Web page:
Jack Tworkov, RWB #3 (1961)Collection of Michael Rosenfeld Gallery, New York.
In 1960 the Abstract Expressionist painter Jack Tworkov complained that "I've been second-rated by every critic, large or small." Two first-rate productions now allow us to reconsider this estimation. At no other moment, including 1964's Whitney survey and 1987's Pennsylvania retrospective, could this artist be so fully examined. At the UBS Art Gallery in midtown Manhattan, the curator Jason Andrew has assembled a must-see show called "Jack Tworkov: Against Extremes" which remains on view through October 27.
The exhibition presents numerous Tworkov drawings and twenty-nine major paintings, from Untitled (Still Life with Peaches and Magazine) (1929) to the large Compression and Expansion of the Square, completed just before the artist's death in 1982. At the same time, Yale University Press has published the definitive collection of Tworkov's writing in a book called The Extreme of the Middle, edited by Mira Schor. This 480-page volume brings together Tworkov's artist statements, published reviews, and correspondence, but most notably it unearths extensive selections from Tworkov's diaries.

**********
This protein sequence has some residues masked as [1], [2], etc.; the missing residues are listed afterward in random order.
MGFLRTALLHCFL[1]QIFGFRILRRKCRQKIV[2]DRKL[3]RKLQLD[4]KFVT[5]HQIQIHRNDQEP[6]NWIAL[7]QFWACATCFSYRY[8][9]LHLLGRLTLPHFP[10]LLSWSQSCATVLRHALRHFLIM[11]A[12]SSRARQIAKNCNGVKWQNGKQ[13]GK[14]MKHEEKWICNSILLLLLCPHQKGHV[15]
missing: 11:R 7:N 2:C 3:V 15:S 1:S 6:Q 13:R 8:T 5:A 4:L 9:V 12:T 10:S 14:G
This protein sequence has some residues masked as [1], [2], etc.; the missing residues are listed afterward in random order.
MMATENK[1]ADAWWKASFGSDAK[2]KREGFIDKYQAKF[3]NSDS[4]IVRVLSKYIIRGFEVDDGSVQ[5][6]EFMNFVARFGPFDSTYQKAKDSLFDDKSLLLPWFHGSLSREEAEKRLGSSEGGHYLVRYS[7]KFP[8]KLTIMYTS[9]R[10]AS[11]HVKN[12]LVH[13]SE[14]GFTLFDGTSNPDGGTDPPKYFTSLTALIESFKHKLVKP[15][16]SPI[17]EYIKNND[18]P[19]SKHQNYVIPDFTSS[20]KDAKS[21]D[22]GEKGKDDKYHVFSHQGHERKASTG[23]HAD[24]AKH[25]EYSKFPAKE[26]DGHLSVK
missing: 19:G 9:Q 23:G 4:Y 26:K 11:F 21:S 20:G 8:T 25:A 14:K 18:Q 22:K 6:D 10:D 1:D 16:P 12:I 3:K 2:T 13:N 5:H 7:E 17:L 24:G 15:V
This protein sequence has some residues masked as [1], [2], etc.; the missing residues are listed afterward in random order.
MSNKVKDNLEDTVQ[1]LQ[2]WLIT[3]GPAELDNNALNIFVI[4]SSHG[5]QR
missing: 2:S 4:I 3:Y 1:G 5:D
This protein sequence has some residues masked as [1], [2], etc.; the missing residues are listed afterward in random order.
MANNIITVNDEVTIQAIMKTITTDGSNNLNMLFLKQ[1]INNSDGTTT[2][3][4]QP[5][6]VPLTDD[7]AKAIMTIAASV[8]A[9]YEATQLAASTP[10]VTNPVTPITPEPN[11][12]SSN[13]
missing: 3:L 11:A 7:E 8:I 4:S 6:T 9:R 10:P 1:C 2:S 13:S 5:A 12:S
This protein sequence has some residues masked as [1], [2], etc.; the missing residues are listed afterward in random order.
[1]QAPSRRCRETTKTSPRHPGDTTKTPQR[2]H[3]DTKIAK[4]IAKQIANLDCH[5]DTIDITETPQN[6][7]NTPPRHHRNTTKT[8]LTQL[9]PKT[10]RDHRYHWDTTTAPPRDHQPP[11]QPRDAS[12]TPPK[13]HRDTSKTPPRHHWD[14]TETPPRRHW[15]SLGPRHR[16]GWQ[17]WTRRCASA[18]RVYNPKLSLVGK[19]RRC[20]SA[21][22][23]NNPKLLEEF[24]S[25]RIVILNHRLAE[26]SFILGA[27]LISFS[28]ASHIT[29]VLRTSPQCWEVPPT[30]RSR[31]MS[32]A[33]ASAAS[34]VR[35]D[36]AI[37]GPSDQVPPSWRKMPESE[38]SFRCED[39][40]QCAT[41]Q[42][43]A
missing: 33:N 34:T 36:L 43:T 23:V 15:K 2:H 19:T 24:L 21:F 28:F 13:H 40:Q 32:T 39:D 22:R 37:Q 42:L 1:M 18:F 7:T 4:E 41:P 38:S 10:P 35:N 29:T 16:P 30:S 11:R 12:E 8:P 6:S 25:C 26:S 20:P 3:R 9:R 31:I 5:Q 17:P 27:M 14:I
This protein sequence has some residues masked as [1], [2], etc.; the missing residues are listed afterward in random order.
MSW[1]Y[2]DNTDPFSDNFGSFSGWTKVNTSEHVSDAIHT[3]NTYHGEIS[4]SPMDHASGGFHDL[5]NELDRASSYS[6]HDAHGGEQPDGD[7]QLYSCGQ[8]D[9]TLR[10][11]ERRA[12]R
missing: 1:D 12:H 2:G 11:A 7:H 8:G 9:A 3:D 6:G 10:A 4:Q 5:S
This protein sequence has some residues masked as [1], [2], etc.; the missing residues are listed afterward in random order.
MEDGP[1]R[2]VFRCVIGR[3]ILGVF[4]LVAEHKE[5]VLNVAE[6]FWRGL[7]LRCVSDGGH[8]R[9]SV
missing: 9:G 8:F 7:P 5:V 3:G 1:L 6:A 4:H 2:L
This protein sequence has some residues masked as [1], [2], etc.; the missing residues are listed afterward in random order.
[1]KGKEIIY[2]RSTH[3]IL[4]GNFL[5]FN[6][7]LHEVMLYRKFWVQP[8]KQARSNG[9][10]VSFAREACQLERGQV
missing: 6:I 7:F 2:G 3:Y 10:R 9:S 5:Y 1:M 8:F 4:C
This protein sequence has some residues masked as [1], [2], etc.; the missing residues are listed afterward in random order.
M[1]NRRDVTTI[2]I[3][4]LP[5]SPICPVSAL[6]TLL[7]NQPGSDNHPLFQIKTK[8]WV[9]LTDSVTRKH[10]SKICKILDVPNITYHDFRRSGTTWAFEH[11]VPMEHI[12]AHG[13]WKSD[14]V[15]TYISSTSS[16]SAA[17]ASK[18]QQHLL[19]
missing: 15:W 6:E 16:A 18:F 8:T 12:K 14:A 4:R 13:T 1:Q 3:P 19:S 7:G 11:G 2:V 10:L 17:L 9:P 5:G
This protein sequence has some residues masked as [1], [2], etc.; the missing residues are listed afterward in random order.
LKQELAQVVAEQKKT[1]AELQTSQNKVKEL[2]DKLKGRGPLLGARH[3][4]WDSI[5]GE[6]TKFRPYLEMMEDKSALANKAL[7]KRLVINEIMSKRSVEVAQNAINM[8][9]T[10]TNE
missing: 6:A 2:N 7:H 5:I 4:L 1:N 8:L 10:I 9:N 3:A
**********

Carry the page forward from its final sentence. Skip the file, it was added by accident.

I have a review of both show and book in my next "Gallery chronicle," in the forthcoming issue of TNC (it will post on the first of September). It's now the August doldrums in New York galleryland. The impressive UBS exhibition, which opened last night, is the exception. And if you visit be sure to stop in the Archives of American Art just down the lobby hallway to see some of Tworkov's journals, which largely make up the collection in the Yale book.